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Penguins: Promoting Polar Awareness While Melting Our Hearts
(Released August 2012)

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  by Natalie Abram  

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Conservation and polar animals is a very hot topic.  The Northern Hemisphere boasts the glorious polar bear which is struggling for survival.  Penguins obtain equal attention.  Since the polar regions are the bellwethers of climate change, biota in those regions will be impacted most harshly.  “The newly established Global Penguin Society could provide a forum for further discussions about a long term monitoring program of Emperor penguins around Antarctica and examine suitable locations, methodologies, as well as safe ways to approach a colony...To add to this pressure by imposing unnecessary disturbance during census and other research activities would be irresponsible.  Any monitoring activity has to ensure that human activities do not negatively impact on local Emperor penguin populations if an unambiguous link between changes in populations and environmental variability is to be established” (Wienecke 164). Zoos, nonprofit groups and sustainable ecotourism all promote conservation and awareness of penguins.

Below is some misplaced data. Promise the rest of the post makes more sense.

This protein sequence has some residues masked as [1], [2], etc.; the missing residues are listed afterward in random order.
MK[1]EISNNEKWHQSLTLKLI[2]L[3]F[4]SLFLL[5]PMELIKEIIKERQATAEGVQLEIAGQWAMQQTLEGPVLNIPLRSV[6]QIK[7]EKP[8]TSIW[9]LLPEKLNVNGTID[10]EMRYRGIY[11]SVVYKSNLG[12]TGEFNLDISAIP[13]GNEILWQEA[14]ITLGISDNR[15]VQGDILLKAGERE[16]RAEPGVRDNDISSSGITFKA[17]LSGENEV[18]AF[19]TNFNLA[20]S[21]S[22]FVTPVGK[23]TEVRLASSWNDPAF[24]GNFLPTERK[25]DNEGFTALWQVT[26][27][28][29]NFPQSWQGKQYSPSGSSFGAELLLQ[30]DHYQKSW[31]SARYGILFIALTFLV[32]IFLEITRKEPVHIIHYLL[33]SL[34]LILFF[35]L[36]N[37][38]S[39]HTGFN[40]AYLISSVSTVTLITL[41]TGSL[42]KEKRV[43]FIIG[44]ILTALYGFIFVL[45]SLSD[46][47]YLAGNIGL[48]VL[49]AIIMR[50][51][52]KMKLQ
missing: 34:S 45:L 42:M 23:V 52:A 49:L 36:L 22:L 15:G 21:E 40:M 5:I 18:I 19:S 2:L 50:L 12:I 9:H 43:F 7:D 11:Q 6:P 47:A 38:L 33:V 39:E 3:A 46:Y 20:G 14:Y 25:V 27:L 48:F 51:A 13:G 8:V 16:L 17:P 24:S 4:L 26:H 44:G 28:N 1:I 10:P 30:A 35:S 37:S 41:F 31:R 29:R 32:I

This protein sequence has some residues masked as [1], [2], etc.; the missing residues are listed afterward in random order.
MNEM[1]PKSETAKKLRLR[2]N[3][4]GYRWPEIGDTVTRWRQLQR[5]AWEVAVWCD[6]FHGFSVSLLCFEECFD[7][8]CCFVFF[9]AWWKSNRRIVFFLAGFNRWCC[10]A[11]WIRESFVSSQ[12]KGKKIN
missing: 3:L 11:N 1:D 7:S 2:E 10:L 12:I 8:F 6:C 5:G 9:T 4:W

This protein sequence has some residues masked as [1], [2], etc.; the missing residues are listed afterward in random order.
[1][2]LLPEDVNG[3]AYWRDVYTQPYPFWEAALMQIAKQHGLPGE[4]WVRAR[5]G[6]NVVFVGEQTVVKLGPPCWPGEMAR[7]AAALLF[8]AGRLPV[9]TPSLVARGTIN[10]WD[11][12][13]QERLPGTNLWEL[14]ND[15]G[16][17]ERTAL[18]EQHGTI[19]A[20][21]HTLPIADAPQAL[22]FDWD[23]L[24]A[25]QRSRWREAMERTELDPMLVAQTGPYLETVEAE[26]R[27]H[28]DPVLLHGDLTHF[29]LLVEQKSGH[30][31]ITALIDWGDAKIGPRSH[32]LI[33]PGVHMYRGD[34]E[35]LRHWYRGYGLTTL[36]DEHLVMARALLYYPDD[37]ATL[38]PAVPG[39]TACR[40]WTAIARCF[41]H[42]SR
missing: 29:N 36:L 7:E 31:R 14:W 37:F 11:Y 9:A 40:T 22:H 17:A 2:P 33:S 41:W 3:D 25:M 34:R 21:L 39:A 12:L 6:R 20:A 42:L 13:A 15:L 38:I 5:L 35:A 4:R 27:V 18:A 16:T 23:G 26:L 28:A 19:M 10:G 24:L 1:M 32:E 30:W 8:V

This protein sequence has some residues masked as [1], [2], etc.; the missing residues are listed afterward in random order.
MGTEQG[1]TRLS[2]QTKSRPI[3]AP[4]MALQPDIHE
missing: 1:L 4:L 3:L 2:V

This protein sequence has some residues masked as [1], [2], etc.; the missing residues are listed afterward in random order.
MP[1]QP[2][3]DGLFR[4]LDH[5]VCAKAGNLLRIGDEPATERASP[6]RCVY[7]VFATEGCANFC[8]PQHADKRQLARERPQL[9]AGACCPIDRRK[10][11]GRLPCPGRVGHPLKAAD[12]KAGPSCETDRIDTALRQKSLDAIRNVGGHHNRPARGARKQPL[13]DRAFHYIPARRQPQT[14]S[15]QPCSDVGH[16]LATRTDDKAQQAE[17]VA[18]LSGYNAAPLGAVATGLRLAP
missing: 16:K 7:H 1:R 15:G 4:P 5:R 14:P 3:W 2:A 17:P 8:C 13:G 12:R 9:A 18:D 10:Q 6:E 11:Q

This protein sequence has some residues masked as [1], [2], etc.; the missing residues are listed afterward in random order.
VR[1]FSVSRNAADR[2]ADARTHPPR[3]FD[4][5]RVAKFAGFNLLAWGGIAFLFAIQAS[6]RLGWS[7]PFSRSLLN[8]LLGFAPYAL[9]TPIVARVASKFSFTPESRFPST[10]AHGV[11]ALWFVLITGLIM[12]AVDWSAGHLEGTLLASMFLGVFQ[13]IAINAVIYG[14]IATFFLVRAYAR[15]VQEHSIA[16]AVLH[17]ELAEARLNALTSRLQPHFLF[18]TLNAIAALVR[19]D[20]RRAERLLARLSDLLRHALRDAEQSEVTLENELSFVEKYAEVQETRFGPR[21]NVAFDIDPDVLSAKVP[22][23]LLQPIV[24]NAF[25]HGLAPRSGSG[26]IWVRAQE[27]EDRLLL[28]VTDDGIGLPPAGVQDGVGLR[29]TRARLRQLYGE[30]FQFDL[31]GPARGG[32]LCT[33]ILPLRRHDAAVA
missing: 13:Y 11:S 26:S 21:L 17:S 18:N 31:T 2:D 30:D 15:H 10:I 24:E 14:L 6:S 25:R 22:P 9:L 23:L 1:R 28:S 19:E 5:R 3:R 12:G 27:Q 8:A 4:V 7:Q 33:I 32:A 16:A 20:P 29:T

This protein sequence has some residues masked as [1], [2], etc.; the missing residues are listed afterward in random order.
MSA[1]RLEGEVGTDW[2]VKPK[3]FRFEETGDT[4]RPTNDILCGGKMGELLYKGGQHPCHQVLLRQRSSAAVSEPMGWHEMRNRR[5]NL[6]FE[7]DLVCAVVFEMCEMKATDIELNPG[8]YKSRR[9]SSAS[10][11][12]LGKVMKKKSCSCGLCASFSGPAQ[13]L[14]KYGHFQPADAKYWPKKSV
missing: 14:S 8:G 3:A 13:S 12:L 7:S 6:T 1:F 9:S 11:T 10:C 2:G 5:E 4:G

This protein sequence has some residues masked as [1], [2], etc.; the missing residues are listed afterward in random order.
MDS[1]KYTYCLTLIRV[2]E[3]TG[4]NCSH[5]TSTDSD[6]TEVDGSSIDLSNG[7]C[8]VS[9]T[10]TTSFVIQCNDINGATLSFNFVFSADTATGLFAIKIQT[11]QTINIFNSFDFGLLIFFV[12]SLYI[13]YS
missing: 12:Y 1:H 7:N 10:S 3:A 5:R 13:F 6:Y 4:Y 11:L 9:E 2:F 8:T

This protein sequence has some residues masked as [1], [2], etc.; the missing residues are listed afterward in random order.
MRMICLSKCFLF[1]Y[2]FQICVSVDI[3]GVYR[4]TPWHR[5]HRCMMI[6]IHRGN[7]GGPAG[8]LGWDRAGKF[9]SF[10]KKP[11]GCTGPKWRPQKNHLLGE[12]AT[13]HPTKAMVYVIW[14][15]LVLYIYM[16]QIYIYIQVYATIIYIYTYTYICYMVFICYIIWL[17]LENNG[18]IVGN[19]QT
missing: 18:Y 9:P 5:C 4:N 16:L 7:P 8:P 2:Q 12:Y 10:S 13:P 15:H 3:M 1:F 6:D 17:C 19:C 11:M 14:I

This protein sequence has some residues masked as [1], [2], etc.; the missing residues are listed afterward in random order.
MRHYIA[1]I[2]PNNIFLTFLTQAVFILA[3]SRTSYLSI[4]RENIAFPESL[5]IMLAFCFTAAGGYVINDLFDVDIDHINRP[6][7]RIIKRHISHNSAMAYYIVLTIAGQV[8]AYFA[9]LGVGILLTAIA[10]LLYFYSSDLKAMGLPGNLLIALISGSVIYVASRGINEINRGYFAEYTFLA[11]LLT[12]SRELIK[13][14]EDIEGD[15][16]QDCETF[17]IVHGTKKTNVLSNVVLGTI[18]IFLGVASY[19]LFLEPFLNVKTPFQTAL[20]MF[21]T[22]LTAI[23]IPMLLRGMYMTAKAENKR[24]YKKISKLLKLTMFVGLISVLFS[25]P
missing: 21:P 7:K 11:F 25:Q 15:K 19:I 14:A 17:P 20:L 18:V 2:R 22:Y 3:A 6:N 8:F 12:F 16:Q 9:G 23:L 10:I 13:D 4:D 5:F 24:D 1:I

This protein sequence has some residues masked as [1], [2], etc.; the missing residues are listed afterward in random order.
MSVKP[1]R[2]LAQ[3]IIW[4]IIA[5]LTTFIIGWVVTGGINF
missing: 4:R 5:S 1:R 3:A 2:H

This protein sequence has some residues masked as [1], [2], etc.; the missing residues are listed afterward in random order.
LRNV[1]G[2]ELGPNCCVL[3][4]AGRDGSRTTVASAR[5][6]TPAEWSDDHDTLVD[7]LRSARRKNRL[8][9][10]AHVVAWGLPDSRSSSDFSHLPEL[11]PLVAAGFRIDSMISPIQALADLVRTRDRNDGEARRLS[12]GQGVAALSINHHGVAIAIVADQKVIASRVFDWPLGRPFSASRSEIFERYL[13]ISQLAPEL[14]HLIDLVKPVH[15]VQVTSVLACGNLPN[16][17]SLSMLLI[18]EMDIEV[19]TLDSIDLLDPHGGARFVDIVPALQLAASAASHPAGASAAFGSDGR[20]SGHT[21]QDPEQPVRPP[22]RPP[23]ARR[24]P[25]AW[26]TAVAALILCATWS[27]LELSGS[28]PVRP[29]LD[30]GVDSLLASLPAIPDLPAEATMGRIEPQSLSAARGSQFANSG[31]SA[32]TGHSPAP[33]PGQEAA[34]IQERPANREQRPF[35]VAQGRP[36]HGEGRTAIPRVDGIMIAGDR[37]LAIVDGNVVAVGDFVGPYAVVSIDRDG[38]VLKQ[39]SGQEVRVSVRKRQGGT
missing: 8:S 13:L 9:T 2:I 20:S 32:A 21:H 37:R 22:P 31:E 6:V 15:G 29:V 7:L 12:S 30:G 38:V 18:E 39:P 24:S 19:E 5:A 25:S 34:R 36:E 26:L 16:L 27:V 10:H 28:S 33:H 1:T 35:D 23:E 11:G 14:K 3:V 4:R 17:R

Dawn© dish soap features penguins on some of the bottles and a portion of the profits helps with oil clean-ups.  The dish soap has been used in oil spill recovery efforts, and can reduce the amount of oil lodged on the feathers.  “For nearly a decade, the large number of penguins covered in petroleum each year drew attention of newspapers, television, corporations, local environment groups and the general public” (Boersma 603). Large environmental disasters such as oil spills seem to draw more attention when organisms are affected. Most people cannot ignore the oil-drenched animals coated and suffering.  Conservationists and environmentalists work together to promote awareness about the dangers of oil in the oceans as well as attempting to save the aquatic animals that could be mixed up in it.  Like any good habitat, it should be free of pollutants, and unnatural dangers.  Zoos and aquaria have succeeded in encouraging consciousness about penguins.

Penguins in nesting rings
Edinburgh Zoo keepers install nesting rings for their Gentoo penguins.